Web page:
I suppose it’s no real surprise that my inbox has, over the past couple of years, become a magnet for what can sometimes seem like the most random of spud-related pictures, recipes, links, articles, poems, songs, videos and requests.
A recent email from Jeremy Fordham offering to write a post on the subject of the potato battery did, however, catch my eye. While it’s a distinctly non-food use of the spud, it seemed to me that it still had a place in the pages of this blog. Jeremy, an engineer and contributing writer for onlinephdprograms.com, is an advocate, among other things, of renewable energy. Judging by his post below, he’s all for spud power too.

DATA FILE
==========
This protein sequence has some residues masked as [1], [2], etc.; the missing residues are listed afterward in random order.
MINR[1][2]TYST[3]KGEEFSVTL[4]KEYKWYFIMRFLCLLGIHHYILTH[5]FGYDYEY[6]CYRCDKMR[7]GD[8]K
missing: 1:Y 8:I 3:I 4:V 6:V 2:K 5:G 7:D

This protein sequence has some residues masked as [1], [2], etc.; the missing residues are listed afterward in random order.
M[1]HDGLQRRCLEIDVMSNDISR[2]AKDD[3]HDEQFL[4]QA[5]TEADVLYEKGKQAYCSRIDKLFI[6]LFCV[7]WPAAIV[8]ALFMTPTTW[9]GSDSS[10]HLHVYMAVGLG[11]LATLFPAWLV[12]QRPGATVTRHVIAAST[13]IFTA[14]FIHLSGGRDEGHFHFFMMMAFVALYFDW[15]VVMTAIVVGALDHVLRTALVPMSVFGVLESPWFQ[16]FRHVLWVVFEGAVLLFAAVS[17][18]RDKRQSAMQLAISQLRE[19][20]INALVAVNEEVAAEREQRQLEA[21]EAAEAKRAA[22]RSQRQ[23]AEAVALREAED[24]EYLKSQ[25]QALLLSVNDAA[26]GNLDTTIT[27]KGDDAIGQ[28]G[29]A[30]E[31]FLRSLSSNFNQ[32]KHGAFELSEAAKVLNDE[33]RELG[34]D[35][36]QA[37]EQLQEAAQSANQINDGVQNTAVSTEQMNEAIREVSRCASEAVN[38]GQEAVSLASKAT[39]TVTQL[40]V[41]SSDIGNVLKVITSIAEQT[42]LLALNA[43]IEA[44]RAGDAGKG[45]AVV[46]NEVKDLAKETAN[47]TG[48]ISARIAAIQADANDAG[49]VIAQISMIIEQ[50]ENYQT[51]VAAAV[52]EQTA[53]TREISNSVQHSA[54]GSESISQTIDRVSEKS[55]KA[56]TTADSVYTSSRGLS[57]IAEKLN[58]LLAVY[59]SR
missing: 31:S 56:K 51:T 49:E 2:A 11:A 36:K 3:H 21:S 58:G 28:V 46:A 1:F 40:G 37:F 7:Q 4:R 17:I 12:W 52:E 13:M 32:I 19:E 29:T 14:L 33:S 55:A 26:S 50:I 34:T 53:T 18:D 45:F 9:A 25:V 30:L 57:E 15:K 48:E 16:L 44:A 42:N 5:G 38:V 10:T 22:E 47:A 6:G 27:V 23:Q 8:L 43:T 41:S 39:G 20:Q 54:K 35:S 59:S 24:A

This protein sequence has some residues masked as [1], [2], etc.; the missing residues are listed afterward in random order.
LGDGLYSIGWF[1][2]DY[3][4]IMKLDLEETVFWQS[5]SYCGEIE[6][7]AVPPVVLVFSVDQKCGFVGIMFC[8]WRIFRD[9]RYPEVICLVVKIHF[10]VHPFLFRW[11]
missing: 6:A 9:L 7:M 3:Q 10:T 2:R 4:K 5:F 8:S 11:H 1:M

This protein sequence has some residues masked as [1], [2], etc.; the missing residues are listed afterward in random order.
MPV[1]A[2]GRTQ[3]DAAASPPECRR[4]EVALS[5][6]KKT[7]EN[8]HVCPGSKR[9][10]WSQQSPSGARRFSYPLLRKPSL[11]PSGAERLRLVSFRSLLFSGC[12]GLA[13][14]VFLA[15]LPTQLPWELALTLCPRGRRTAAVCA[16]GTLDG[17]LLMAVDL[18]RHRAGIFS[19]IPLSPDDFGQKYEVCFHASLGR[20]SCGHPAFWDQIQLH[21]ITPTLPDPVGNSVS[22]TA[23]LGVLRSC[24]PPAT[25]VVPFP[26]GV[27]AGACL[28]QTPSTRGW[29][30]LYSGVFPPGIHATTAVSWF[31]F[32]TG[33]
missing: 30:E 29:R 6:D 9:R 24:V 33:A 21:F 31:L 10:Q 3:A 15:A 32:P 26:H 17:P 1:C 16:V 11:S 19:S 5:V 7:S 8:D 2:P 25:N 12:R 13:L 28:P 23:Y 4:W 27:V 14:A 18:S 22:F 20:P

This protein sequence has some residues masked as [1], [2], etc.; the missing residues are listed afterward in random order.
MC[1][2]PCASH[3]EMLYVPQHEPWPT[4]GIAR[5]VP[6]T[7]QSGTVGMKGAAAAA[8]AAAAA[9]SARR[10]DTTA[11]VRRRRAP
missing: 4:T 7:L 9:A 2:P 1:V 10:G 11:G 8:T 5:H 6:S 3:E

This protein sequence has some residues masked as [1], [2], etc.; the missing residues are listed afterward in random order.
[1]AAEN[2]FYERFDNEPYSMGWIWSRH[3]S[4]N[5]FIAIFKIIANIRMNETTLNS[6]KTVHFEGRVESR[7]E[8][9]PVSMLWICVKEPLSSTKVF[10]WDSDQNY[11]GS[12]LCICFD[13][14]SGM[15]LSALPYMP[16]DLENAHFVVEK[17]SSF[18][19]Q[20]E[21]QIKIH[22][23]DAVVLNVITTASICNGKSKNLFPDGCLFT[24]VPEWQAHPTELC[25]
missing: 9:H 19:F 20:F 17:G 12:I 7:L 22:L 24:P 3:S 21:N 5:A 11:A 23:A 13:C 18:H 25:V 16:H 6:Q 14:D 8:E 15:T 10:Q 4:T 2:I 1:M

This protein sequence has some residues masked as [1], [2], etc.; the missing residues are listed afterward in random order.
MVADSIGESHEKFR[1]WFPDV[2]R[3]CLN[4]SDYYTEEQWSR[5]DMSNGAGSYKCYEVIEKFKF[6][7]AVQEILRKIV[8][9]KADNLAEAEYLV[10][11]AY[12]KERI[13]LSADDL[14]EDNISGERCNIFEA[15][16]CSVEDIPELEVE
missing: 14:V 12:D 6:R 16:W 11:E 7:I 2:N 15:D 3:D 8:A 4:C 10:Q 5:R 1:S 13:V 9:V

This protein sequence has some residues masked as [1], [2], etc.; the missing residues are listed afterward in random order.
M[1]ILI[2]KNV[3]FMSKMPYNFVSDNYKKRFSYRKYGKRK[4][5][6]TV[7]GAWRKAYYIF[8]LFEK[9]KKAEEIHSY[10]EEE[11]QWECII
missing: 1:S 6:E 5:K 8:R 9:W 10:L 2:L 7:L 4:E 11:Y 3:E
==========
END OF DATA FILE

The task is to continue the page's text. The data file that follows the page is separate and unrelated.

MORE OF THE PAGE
The Science of the Spud — a History of the Potato Battery Experiment
There are hot potatoes, french fried potatoes, baked potatoes and scalloped potatoes. There are potato chips, potato pies and potato soufflés. Last, but not least, there’s the potato battery. Who on earth invented the electric spud? Why does it work? For that matter, why would anyone want to see if a potato could conduct electricity in the first place? Well, we may never be able to answer some of the questions this quirky experiment raises, but a brief overview of the possible origins, quirky chemical compositions and remarkable staying power of the grin-inducing oddity that is the potato battery is sure to be worthwhile.